The carrier sheets 26, 30 may be composed of a nonconductive plastic film material in the form of a thin, elongated ribbon or the like. Additionally, the carrier sheets 26, 30 comprise conductive surfaces which, as indicated above, are provided on both sides of the drytape cell construction for maintaining electrical contact with the pair of current collector plates 14, 16. The conductive surface may be achieved upon the carrier sheets 3 in a number of ways in accordance with the invention. For example, in the embodiment of FIGURES 2 and 3, elongated strips of metal foil 42, 44 are provided, each of which are suitably adhered, respectively, to carrier sheets 26 and 30, by means of an adhesive or the like.

The foil strips 42, 44 are then turned over the peripheral edges of the carrier sheets 26, 30, respectively, and lie flat against the opposite sides thereof as generally indicated at 46 and 47. Suitably, the metal foil may be composed of tin, aluminum, zinc or other suitable conventional metal compatible with the cell system. It may be mentioned that in the instance of the foil strip 44 which makes electrical contact with the layer of cathode material 28, a conductive coating of a carbon-in-resin composition should be applied over the foil strip 44 in order to prevent direct contact and shorting between the metal foil and the depolarizer. The foil strips 42, 44 may be provided as discontinuous discrete forms, e.g. squares, coterminous with anode and cathode layers 24, 28.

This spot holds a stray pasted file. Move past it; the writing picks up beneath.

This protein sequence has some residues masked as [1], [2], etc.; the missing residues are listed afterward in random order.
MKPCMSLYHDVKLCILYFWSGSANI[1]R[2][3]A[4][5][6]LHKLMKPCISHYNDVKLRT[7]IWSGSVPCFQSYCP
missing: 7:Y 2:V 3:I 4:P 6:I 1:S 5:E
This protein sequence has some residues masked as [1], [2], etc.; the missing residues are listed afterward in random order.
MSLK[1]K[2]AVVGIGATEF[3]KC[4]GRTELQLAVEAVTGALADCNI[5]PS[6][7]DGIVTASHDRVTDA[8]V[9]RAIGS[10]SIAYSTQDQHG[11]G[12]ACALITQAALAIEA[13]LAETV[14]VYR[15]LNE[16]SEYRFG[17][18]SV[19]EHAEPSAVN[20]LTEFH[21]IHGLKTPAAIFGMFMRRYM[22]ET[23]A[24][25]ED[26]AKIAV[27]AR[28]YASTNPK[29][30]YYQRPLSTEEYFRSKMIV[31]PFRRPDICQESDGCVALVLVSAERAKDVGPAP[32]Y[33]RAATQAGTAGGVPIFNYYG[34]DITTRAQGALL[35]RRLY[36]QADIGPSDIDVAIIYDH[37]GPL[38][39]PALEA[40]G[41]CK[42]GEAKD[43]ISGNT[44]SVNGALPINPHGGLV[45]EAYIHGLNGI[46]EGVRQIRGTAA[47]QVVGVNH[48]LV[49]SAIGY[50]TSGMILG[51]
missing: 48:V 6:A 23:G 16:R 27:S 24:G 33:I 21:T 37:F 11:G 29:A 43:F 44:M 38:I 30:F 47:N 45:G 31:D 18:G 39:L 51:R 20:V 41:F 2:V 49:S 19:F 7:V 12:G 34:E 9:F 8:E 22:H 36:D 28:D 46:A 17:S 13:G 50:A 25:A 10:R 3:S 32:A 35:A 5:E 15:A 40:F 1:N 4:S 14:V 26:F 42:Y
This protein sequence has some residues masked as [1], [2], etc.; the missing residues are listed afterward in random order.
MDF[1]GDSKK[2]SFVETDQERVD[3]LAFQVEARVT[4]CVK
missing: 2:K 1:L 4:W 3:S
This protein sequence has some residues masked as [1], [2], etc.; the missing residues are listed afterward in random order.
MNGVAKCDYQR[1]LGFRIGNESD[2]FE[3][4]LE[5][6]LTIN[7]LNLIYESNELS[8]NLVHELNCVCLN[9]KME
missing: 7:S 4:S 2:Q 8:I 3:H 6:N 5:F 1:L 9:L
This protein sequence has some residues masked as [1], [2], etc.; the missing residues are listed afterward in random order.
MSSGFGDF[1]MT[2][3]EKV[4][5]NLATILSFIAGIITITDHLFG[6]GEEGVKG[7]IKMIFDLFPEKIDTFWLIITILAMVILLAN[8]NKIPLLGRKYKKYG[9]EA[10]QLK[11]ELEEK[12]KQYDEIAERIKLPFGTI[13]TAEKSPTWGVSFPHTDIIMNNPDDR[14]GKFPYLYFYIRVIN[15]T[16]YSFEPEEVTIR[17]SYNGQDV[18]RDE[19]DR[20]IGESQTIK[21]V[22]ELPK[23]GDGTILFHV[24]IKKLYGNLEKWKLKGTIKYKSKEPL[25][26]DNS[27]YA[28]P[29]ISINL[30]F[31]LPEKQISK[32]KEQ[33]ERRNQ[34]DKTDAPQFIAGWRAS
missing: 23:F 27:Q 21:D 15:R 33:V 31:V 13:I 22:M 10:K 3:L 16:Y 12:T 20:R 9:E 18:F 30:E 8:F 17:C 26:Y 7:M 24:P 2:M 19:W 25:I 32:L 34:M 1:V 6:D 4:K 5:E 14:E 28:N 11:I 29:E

The anode material 24 may be provided onto one side of the carrier sheet 26 over the metal foil 42 in the form of finely divided particles or powders of one of the conventional anode metals such as zinc, cadmium, aluminum or magnesium. Metal evaporation or other suitable techniques for forming the thin anode layer are well known in the art.

The cathode material 28 is provided in the form of a thin porous layer of finely divided particles or powders of, for example, one of the conventional oxidic depolarizers such as mangenese dioxide or the oxides of silver, copper and lead. Suitably, a mixture of the oxidic depolarizer and a conductive material such as graphite or acetylene black may be employed. The cathode material 28 may be provided on the carrier sheet 30 by means of so-called printing techniques well known in the art. Such printing techniques involve the use of a paste containing the cathode material, a binder, and a volatile solvent which is evaporated, leaving behind a residue or thin deposit of the cathode material which is firmly bonded to the carrier sheet 30.